Ten minutes went by, I decided to order the next time Maggie looked my way. I called her over and asked for the Royale, a bacon cheeseburger with a fried egg on top and fries. No vegetables. She topped off my juice, looked out the window where my eyes seemed to wonder every now and then, and left.
My eyes caught a glimpse of divots in the tabletop when Maggie took the menu. They were in a pattern of four of varying ages. Someone had gone over them multiple times practicing, “The Knife Game.” Once again, a memory sparked across my eyes, we all sat at the table and Andrew was showing us a new talent he discovered. He pulled out a small pocketknife from his jeans and exposed the blade. This was nothing new to us. He then began to play “The Knife Game” he was good at it even though he went kind of slow. We urged him to go faster, he slowly picked up speed and in a moment of being haughty, he missed and hit the side of his middle finger. Andrew screamed out curses as we tried to cover his hand with napkins. After a few minutes he removed the bandages only to reveal a barely visible grave. We then began to tease him about being dramatic.
As I cleared my head of this memory, I turned back to look out the window. A car pulled into the parking lot. It was dark so I could only see the headlights. Whoever it was parked near my car, I watched to make sure they didn’t hit it but also wanted to see who the driver was. It had been six years; I didn’t know who drove what anymore. The car lights turned off and I could make out the figure of someone walking but couldn’t see their face until they stepped inside the diner.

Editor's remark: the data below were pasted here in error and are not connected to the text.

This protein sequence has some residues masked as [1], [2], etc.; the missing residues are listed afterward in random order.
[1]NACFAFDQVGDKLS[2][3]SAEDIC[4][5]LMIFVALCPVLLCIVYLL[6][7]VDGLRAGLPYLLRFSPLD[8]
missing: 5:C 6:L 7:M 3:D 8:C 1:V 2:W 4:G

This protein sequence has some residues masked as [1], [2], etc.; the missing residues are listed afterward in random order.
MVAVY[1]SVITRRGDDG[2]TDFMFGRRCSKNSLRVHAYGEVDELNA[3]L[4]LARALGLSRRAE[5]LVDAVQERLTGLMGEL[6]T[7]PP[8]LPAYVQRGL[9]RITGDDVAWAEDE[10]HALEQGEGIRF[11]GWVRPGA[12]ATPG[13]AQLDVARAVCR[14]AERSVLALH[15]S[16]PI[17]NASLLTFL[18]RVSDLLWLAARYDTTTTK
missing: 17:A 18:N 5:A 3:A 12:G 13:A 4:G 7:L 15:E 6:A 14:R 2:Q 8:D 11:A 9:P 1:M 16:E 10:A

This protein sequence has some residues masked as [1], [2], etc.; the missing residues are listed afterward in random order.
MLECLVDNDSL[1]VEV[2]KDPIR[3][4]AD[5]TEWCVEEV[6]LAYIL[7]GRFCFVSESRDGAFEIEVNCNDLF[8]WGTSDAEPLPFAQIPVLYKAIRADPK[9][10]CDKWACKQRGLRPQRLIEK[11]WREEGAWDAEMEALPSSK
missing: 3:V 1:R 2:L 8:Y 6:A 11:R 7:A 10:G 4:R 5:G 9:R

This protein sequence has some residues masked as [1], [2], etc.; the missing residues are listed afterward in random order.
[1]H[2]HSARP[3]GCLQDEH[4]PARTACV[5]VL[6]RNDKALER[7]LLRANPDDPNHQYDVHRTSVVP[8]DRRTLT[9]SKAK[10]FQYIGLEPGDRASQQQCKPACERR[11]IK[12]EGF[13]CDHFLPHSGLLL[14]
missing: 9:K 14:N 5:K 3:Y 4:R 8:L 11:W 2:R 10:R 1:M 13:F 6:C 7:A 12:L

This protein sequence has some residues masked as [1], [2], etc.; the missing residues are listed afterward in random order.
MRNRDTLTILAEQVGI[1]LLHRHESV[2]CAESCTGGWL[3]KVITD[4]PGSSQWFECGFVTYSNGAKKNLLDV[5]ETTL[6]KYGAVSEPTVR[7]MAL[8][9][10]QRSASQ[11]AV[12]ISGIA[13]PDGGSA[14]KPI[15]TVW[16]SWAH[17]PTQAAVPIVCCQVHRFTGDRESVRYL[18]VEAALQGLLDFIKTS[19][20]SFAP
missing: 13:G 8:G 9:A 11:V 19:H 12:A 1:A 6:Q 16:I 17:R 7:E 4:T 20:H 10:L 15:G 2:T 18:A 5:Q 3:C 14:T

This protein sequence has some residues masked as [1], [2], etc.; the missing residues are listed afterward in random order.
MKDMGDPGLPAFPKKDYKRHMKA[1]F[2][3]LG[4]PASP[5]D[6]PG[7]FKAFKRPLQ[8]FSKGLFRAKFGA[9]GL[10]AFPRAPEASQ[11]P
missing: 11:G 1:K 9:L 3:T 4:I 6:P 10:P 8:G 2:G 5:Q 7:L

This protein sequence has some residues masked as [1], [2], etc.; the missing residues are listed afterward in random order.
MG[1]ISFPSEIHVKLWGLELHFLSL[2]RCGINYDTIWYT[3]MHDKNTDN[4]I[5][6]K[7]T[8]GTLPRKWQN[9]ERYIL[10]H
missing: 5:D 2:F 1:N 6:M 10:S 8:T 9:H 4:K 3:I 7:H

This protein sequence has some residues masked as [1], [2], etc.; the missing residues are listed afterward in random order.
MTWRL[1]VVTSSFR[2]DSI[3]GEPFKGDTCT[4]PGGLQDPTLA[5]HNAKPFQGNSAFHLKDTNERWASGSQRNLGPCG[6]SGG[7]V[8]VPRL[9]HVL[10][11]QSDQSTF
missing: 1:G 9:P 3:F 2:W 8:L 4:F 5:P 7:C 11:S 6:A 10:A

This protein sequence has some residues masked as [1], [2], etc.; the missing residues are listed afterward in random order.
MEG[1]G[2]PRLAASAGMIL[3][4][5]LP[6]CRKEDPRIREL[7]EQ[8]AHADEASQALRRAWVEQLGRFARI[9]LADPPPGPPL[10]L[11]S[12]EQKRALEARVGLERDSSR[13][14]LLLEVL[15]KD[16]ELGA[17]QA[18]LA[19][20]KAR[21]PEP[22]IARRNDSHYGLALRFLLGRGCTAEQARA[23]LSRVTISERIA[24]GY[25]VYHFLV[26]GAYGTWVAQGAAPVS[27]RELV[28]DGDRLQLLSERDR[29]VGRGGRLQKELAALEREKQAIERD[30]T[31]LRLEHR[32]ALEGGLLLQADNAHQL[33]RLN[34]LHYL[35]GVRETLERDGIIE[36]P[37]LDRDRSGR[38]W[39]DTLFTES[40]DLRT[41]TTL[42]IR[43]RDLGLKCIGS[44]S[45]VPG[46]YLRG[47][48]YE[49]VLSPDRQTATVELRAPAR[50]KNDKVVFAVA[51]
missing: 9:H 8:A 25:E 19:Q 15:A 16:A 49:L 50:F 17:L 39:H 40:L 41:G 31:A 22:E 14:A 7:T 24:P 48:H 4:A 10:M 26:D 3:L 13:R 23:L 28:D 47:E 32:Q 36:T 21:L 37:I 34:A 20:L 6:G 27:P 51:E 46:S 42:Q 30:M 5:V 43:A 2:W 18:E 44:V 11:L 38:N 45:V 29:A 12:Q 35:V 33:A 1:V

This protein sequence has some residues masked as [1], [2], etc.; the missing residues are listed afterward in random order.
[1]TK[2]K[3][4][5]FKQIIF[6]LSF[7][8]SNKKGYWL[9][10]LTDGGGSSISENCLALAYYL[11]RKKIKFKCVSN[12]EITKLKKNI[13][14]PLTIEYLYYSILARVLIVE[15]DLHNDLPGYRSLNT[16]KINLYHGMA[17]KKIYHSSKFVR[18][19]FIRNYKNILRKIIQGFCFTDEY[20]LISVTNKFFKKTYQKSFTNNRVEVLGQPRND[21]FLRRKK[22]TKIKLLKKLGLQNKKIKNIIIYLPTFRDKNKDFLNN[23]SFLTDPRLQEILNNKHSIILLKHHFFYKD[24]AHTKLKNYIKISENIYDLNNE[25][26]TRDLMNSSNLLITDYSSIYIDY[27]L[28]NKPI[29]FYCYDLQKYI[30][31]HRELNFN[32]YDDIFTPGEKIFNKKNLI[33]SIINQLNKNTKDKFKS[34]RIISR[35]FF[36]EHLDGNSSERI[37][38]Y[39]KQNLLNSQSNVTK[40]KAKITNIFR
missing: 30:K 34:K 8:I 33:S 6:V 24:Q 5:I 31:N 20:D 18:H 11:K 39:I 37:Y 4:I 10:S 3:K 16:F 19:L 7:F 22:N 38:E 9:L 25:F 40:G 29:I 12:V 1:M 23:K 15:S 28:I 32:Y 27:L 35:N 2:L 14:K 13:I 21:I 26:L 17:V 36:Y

It was starting.
The man was tall. he had styled short brown hair with a mature face and a leather jacket. He had changed but I recognized him. Instead of looking around to scan the room he went straight for a stool at the counter. The man pulled up his jacket sleeve to look at his watch as Maggie approached. She greeted him as she did me and left to get his drink. Soon after she set a glass of soda in front of him. Another pair of headlights shined through the diner windows. From experience I knew I wasn’t going to be able to see who it was, the newest customer didn’t know that and turned to get a look. He shifted to look over his right shoulder, opposite of where I sat then turned back around realizing there was no view.
All too quickly the doors opened, and a couple stumbled in giggling. Their arms were latched together as they looked around the diner. Before they could sit down a gasp came from behind the counter. Maggie’s right hand clenched the material of her uniform over her chest as he left gripped the door frame she entered through.
“My heavens, you’re all here.” Her eyes shot to me, “You.” the three newest customers followed her gaze. Their eyes widened, “and you” Maggie breathed. Our eyes shifted to the man in the leather jacket at the counter, he turned slightly to look at the couple behind him. “Why have you all come back?”
Andrew pulled a new fixed-blade knife from the inside of his jacket.
“To finish what we started.”